$1.5M Gift from Embrace Kids Foundation Supports Endowed Chair at Rutgers Cancer Institute of New Jersey

$1.5M Gift from Embrace Kids Foundation Supports Endowed Chair at Rutgers Cancer Institute of New Jersey

Funding supports academic leader and research efforts in pediatric hematology and oncology

NEW BRUNSWICK, N.J. -- An organization that has been helping children suffering with cancer and blood disorders for almost a quarter of a century has made a $1.5 million gift to Rutgers University to endow a faculty position in pediatric hematology and oncology that will accelerate pediatric research in precision medicine.

Rutgers Cancer Institute of New Jersey staff nurse Helene Greenberg helps a pediatric patient with treatment.
Debbie Vogel/Rutgers University
The Embrace Kids Foundation Endowed Chair in Pediatric Hematology/Oncology at Rutgers Cancer Institute of New Jersey is being established by the Embrace Kids Foundation and is the organization’s single largest gift ever awarded.

The endowed chair is funded in memory of Barton Kamen, chief of Pediatric Hematology/Oncology at the Cancer Institute of New Jersey, who died in 2012 at age 63 after his own courageous battle with cancer.

“The kids and families deserve top-tier medical care and research,” said Embrace Kids Foundation Executive Director Glenn Jenkins. “Embrace Kids is a thriving and passionate community with a calling to provide every resource and support possible. This endowed chair is funded in memory of an outstanding doctor and beautiful soul, former Pediatric Hematology/Oncology Chief Dr. Barton Kamen, who would agree the Embrace Kids community is proud of his great accomplishments ... but the fight continues.

The Embrace Kids gift helps fulfill part of a matching donation initiative under Our Rutgers, Our Future, a $1 billion campaign launched by the Rutgers University Foundation to broaden and enhance the myriad of ways the university serves students, the state and the world. The $1.5 million gift creates the $3 million investment needed to support the new endowed chair. 

Forty years ago, only half of all children diagnosed with cancer survived beyond five years. Today, thanks to advances in pediatric cancer treatment and research, 80 percent of children are surviving.

Since its inception in 1991, the Embrace Kids Foundation has had a long history of providing support services for families whose children have cancer or a blood disorder. Pediatric patients treated at the Cancer Institute of New Jersey and Bristol-Myers Squibb Children’s Hospital at Robert Wood Johnson University Hospital benefit from a variety of programs and family support services, including financial and educational assistance, as well as palliative care.

The endowed chair gift comes full circle: One of the main supporters of the Embrace Kids Foundation is the Rutgers University Dance Marathon, which has raised $4.2 million dollars for the organization.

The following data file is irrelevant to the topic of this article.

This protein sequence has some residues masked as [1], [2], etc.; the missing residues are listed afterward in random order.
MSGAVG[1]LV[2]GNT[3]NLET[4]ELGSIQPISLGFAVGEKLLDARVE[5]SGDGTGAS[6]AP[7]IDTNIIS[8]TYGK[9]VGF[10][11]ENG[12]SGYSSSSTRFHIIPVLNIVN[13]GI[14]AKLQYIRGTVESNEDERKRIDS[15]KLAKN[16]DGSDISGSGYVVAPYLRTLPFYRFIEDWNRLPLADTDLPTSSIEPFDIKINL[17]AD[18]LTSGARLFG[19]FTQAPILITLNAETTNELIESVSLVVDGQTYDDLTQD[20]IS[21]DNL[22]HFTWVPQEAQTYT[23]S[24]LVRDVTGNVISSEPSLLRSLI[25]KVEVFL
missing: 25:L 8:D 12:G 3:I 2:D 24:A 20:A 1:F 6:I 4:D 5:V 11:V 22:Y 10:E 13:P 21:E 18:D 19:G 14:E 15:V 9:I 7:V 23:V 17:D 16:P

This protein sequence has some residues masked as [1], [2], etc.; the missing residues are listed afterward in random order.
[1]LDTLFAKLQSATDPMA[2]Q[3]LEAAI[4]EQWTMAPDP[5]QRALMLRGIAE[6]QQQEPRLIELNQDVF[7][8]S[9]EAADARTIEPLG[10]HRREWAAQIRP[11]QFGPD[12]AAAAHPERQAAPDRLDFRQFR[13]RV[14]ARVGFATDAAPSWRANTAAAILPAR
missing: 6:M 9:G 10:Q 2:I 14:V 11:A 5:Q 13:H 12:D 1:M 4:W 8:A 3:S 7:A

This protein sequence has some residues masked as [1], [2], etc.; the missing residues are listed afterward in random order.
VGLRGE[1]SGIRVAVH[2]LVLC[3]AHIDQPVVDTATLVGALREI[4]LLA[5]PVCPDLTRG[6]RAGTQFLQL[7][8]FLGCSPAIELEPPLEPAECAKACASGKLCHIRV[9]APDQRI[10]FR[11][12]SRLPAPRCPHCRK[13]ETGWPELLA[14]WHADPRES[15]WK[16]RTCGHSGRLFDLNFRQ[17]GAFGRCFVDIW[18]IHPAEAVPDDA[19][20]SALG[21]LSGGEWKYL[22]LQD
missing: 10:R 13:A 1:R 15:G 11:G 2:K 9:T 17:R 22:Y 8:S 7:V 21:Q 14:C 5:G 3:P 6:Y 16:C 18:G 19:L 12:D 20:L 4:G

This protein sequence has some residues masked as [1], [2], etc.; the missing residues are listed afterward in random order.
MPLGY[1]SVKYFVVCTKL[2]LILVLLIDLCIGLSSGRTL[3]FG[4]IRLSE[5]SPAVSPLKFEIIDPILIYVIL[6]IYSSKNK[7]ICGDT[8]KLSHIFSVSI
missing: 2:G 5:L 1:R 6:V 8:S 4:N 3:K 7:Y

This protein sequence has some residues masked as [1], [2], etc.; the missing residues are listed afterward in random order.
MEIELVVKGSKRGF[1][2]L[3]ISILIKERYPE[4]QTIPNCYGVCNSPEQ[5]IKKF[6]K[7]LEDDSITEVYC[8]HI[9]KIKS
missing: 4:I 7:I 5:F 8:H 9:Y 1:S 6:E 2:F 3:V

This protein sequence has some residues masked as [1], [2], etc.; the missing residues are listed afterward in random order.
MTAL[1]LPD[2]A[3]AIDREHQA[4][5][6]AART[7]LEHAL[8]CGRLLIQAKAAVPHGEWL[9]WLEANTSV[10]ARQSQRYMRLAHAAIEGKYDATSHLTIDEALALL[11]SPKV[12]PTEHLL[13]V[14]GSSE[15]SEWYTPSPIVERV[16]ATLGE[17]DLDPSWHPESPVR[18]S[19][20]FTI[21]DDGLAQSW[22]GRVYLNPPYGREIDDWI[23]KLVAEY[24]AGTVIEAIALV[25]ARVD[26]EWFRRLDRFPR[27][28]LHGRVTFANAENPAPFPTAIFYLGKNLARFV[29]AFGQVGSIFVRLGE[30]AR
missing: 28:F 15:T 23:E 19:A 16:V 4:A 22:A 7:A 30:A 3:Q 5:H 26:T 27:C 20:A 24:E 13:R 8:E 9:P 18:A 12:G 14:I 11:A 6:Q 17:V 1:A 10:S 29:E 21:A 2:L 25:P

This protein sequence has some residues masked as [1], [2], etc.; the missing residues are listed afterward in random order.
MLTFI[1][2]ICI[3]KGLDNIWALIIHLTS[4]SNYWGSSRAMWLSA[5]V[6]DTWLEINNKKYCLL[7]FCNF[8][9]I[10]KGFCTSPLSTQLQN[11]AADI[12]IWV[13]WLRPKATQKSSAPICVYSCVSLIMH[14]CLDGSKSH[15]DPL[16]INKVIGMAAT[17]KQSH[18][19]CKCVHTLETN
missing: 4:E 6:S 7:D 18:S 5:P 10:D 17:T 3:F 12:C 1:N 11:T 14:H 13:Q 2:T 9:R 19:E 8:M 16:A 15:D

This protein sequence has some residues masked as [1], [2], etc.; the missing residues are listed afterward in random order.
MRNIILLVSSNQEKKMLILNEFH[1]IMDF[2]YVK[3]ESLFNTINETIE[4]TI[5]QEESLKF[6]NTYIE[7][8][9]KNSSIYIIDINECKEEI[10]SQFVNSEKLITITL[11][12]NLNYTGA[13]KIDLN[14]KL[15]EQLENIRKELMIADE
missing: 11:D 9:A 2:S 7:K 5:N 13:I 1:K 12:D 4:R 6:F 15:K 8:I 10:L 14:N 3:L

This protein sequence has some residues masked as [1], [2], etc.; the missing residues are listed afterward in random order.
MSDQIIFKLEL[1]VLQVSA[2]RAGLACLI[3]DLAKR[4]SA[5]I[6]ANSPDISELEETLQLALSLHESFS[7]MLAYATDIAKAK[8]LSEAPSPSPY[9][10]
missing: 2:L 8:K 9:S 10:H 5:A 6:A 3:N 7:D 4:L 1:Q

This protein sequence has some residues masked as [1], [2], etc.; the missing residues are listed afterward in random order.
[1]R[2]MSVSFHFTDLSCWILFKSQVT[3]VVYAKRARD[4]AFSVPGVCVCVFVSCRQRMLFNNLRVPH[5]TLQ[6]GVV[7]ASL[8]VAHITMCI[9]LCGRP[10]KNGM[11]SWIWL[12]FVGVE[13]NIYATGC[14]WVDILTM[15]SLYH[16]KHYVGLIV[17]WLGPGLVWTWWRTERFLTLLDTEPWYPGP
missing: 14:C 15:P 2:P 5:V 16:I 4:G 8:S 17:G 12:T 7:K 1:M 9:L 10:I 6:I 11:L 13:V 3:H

Photo: Nick Romanenko/Rutgers University
Embrace Kids Foundation has made other gifts totaling more than $2.5 million to various departments now part of Rutgers Biomedical and Health Sciences that support of research, faculty development and support staff, including Pediatric Hematology/Oncology at the Cancer Institute. The foundation has also given $2.5 million in gifts to Robert Wood Johnson University Hospital – the flagship hospital of the Cancer Institute – in support of child life, counseling and palliative care.

The endowed chair gift to the Cancer Institute comes full circle, as one of the main supporters of the Embrace Kids Foundation is the Rutgers University Dance Marathon, which over the past 15 years has raised $4.2 million dollars for the organization.

“The programs and services offered through Embrace Kids are complementary to what we at Rutgers Cancer Institute of New Jersey do in identifying and developing next-generation therapies for these children,” said Robert S. DiPaola, director of the Cancer Institute. “We are extremely grateful for this gift that will enable our team to recruit a highly-accomplished leader in this field so that we can further advance the innovative work we do every day and apply it to our youngest patients.”

Under the new chair, precision medicine will be advanced to the next level.  Through genomic analysis, this type of research identifies alterations in cancer cells so that targeted therapies can be applied.  Research taking place as part of a clinical trial includes pediatric patients who have rare or poor prognosis cancers.  The aim of the research, DiPaola said, is to make genomic analysis a personalized standard of care for all patients.


For media inquiries, contact Michele Fisher at 732-235-9872 or michele.fisher@rutgers.edu.